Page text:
The Arabist

The Arabist

By Issandr El Amrani and friends.

The relaunched Middle East International

In 2003, Middle East International, one of my favorite publications on Middle Eastern affairs, shut down because of lack of funding. MEI was a dowdy, spare magazine with long articles and analysis from writers based in-country who knew what they talking about. Well, at least I would say that because I was one of them.

So it came as a great pleasure when I heard, a few months ago, that some former staff were reviving the magazine. It has now published its first new issue, with many of the same old contributors. MEI's editor, Gerald Butt, writes:

The ethos of the former MEI remain the same and a number of the key correspondents from the past are also regular contributors to the relaunched magazine (Haim Baram, George Hawatmeh, Michael Jansen, Jim Muir, Peretz Kidron, Nicole Pope, Graham Usher, Ian Williams, to name just a few).

The new Editor of MEI is Gerald Butt, a former BBC Middle East Correspondent and editor of Middle East Economic Survey. His Deputy is Najm Jarrah who was closely involved in the production of the previous MEI. They are advised by a group of distinguished Consultant Editors: Rashid Khalidi, Jim Muir, Zaki Nusseibeh and Patrick Seale.

I will be contributing to MEI about Egypt and elsewhere, and have no less than three pieces in the new issue: news analysis articles on Gamal Mubarak and the Brothers' crisis, and a review of Brian Whitaker sure-to-be-controversial new book, What's Really Wrong With The Middle East. You can read them all in the free PDF issue they are giving away for the relaunch.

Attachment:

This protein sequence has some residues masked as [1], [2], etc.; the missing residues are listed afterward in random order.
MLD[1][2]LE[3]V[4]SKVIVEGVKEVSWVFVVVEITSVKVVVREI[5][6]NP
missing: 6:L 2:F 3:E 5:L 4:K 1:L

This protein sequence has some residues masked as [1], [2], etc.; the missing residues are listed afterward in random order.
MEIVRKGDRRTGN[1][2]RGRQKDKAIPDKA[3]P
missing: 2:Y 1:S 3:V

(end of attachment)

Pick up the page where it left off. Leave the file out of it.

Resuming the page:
The review of Whitaker's book was tough to write, and not only because his publisher (who had promised to send me the book) only gave me a PDF version. I read it on my ebook reader, which I find surprisingly usable to read but less friendly for taking notes. But I was also apprehensive that Brian, an acquaintance and a journalist whose work I respect, had bitten off more than he could chew. The provocative thesis of his book is that there is too much focus on how bad the Arab regimes are not enough of Arab societies' problems: patriarchy, intolerance, mysoginy etc.

I very much like the argument and think it needs to be made. I feared that Whitaker would immediately be attacked because he is not Arab, or that he could revert to culturally essentialist arguments like those in Bernard Lewis' work. He has already been attacked for this by the admittedly easily irritated Angry Arab (Whitaker responded here). I do not think that Whitaker fell into that trap (although I wish he did not approvingly quote such a flawed work as Mark Allen's Arabs) and his book deals with some tremendously difficult and sensitive issues. It's great that someone with a reputation for fair and sympathetic coverage of the region has broken these taboos. Whitaker's book also includes some great interviews with activists in the region who offer some really innovative ways to get out of the current predicament, which I agree is about more than the regimes, even if their role should not be underestimated. I did not agree with everything in it (who ever does when reading a book?), and think some parts could have been better. I also think Whitaker underestimates the amount of self-criticism in the region (I have in mind, for instance, Fouad Zakariya's critique of Islamist and other conservatisms in the 1980s). But this is a thought-provoking book, warts and all, on a subject that deserves wider attention.